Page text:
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What is an Apprentice?

An apprenticeship is a job with training. Through an apprenticeship, an apprentice will gain the technical knowledge, practical experience and wider skills and behaviours that they need for their immediate job and future career. The apprentice gains this through formal off-the-job training and the opportunity to practise these new skills in a real work environment (on-the-job training).” Education and Skills Funding Agency definition.

The key principle underpinning degree apprenticeships is the use of the workplace as a source of and focus for learning.  This requires the Apprentice to develop reflective and analytical skills.  Thus, a practitioner is developed who not only has the necessary knowledge, skills and competences but is also an independent learner with critical thinking skills that will impact on their future and also potentially on the future of your organisation and its workforce. Work-based learners need to be highly motivated active learners and be able to work autonomously.

The nature of learning at work moves the focus of responsibility firmly into the hands of the learner.  Individual learners are required not only to take responsibility for identifying their learning needs and aspirations but also for managing the learning process.  This will involve the Apprentice engaging with a range of learning experiences, enabling them to interpret, analyse and challenge current thinking and practice.  This will however require a supportive learning environment in the workplace and coordinated facilitation by both the Employer (Workplace Mentor) and the Programme Team (Academic Coach and Personal Tutor).

We will work with you to create graduates with the knowledge, skills and competences as identified in the specific Apprenticeship Standards.  Technical, contextual and behavioural competency development and assessment will be embedded in degree apprenticeship programmes; where relevant being informed by Professional, Statutory and Regulatory Body (PSRB) requirements.  We seek, therefore, to produce graduates who display distinctiveness through a sophisticated understanding of the ways in which their organisations operate equipping them for a career in their chosen industry.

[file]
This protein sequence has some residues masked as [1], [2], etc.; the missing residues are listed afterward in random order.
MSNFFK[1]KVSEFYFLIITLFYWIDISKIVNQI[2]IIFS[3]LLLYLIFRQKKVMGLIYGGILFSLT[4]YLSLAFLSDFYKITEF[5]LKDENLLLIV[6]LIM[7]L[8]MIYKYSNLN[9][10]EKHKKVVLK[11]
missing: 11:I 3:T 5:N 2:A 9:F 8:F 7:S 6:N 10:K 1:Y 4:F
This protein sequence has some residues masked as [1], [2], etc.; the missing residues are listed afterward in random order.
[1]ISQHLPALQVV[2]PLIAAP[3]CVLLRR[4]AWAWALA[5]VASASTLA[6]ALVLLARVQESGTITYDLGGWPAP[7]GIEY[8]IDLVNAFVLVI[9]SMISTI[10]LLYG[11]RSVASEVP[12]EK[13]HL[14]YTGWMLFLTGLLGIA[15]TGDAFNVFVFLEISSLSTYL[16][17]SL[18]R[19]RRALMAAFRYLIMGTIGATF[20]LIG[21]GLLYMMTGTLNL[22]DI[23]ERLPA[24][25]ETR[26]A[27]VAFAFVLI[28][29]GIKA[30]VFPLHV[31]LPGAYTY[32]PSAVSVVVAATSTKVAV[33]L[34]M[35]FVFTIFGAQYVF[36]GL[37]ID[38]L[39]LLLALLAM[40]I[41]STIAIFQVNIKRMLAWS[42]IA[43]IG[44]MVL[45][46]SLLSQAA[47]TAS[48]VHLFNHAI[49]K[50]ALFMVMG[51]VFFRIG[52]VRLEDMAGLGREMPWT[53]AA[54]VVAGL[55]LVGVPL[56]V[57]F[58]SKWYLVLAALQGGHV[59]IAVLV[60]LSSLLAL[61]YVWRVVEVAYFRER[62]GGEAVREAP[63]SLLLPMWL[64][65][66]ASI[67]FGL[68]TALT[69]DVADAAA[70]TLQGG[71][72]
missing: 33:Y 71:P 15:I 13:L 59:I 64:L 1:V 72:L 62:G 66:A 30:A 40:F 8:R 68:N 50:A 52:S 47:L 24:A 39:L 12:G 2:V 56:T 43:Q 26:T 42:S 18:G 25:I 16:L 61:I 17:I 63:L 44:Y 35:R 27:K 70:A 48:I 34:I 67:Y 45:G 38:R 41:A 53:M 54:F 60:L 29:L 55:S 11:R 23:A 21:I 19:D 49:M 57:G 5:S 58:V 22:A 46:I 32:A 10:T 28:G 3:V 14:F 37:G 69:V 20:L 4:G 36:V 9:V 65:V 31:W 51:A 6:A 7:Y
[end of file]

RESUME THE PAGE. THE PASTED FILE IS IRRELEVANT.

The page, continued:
Off-the-Job Training (OJT)

Off-the-job training (OJT) is a statutory requirement for an English apprenticeship. It is training received by the apprentice for the purpose of achieving the knowledge, skills and behaviours of the approved apprenticeship. It must deliver new skills that are directly relevant to the apprenticeship standard.

It is not on the job training which is training received by the apprentice for the sole purpose of enabling the apprentice to perform the work for which they have been employed.
OJT can include the following:

• Teaching of theory, e.g. lectures, role play, simulation exercises, online learning
• Practical training, e.g. shadowing, mentoring, industry visits
• Learning support and time spent writing assessments/assignments.

As the employer, you commit to and are responsible for releasing the apprentice (during normal working hours) from their workplace duties to enable them to undertake a minimum of 20% OJT across the duration of the programme.

Please note that if the apprentice is working towards a level 2 qualification in English and/or maths, this is in addition to the minimum 20% OJT.

To find out more, see ESFA funding rules and guidance for employers ‘Off-the-job training’.  There is also a useful flowchart that helps you determine whether an activity counts as off-the-job training and this can be found here.


End-point Assessment (EPA)

The EPA is a holistic and independent assessment of the knowledge, skills and behaviours, which have been learnt throughout an apprenticeship standard. The requirements for EPA are set out in the assessment plan for the specific standard which can be found at the Institute for Apprenticeships and Technical Education (IfATE) web site. An apprentice can only take the EPA once they have:

• Met the minimum duration of an apprenticeship
• Satisfied the gateway requirements set out in the assessment plan and,
• You as employer (in consultation with Northumbria as main provider) is satisfied they have attained sufficient skills, knowledge and behaviours to successfully complete the apprenticeship.

It is expected that all apprentices who fulfil these criteria will undertake EPA and you will support them to do this

Unless the apprenticeship has been identified as an ‘integrated standard’, you will select an end-point assessment organisation (EPAO) to deliver the EPA from the Register of End-point Assessment Organisations (The Register) before the programme starts. Northumbria can do this on your behalf with your written permission.

Although you and the University will be involved in arrangements for EPA, the assessment itself must be independent. Some assessment plans give the employer and the provider specific roles.

Further information which includes roles and responsibilities can be found at the following link ‘Apprenticeship gateway and resits for end-point assessment’.


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